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How to Choose an Exceptional International School?

“When relocating with your family due to new careers opportunities, for instance, it may feel like a daunting task looking for an international school for your child in a foreign country where everything is unfamiliar to you. To help you with this, the following is a list of factors that an international family may consider when looking for the right international school for your child”, – notes Julie Ly Chu, The Head of International Programmes at Erudito licejus.

Consistent Curriculum

Choosing an international school that has globally recognized curricula is the most flexible option for families who may be looking to relocate again in the unforeseen future- including those who have plans of returning to their home country. As children’s development depends on the curriculum provided, those who are looking for an international school must put the most attention on this factor- its transferability and recognition. Some of the most common choices are the International Baccalaureate, or Cambridge Assessment International Education (which shadows the English national curricula. Base your decision on what curriculum your child was taught before your move, where you may move to in future, and where they may end up studying at the university level. Consistency is key, and you can always find a connecting Cambridge International School or an IB World School, where you may be next.

Internationally-mined faculty

An ideal international school ensures that its faculty who will be delivering the chosen international curricula are recruited both locally and internationally to promote a diverse range of values and lived experiences. International school teachers should be experts in their fields and committed educators. They should be willing to differentiate in their classrooms based on difficulties that may stem more than from language barriers, solely. Great international school teachers should be willing to contribute to extra-curricular activities by sharing their hobbies with the school community and are committed to make the world a better place by contributing to the broader local community.

School ethos and culture

What kind of community atmosphere do you wish to embrace your child? What values do you want to instil in your child? When it comes to school ethos, it all depends on your personal beliefs- always try to find the school that best aligns with and reflects on your personal and your family values. It is also essential to peek into how the school value different cultures- the host or local culture, and the commonly found ‘third culture’ (also known as the TCK culture) which typically exists in international schools. Does the school encourage student interaction with others both locally and worldwide through connections to global networks? Does the school encourage language learning which reflects on the diverse languages that are spoken within the school community? Does the school promote doing good in the community and act accordingly? All of the above determines how your children will be able to participate in activities that expand perspective and connects them to peers around the world.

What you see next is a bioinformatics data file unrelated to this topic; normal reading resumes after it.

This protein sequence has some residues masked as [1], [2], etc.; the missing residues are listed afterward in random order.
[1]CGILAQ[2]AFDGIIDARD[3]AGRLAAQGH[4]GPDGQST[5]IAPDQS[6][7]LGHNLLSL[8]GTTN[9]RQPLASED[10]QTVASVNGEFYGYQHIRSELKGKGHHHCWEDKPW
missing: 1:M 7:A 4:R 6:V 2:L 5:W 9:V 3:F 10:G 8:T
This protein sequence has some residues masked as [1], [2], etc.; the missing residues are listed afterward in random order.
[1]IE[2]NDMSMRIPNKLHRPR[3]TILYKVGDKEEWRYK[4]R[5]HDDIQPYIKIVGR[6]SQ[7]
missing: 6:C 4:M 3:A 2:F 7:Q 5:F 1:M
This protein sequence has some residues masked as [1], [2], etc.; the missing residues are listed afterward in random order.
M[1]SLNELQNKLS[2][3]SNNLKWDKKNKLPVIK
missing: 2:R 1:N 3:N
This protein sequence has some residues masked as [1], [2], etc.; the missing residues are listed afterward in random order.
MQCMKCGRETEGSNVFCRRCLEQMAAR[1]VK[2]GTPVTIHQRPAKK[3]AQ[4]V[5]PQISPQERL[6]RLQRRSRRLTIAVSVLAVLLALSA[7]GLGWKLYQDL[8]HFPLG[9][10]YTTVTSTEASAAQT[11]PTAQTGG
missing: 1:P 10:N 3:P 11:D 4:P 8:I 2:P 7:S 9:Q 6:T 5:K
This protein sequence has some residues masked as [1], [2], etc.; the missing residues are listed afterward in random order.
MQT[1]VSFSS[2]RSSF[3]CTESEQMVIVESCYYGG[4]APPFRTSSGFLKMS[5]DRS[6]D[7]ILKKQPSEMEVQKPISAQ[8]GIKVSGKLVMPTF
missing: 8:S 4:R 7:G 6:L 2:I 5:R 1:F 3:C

Logistics and Infrastructure

When looking for an international school, take some time to visit the school and see the facilities that the institution has. Excellent international schools create an atmosphere that inspires students to learn and support a world-class educational experience, where teaching and learning can be complemented and organically enhanced. Campuses should be exceptionally designed in a way as to foster interaction and collaboration, with school spaces being flexible, open and provide students easy access to resources such as technology. A right international school should consist of a library collection that reflects what the school promotes- international-mindedness and culture and language diversity in the school.

Personalized Learning and Needs 

When looking for an international school, check that the school provides strong learning support and social and emotional support to assist with the integration of the new students. If your child isn’t an English speaker, ensure that there is a programme in place to get their language ability up to the required level in time. Look at whether the school can make space for the host or local language, and the child’s native language. Language teachers do not necessarily need to be native speakers to make language teaching legit, but it is an excellent way to determine whether the school is open to making space for diverse needs and best serve who they claim to serve. Also, as the demographic of international schools usually implies a rather fluid student population, with old students leaving and new students joining frequently. The school needs to be prepared to support the social and emotional baggage that come hand-in-hand with the rather romantic sounding ‘nomadic upbringing’. Schools need to acknowledge that integration does not only happen organically, but the international families can always rely on an excellent international school to understand their needs with more empathy and fewer assumptions, where every child’s story is unique and deserves their full attention.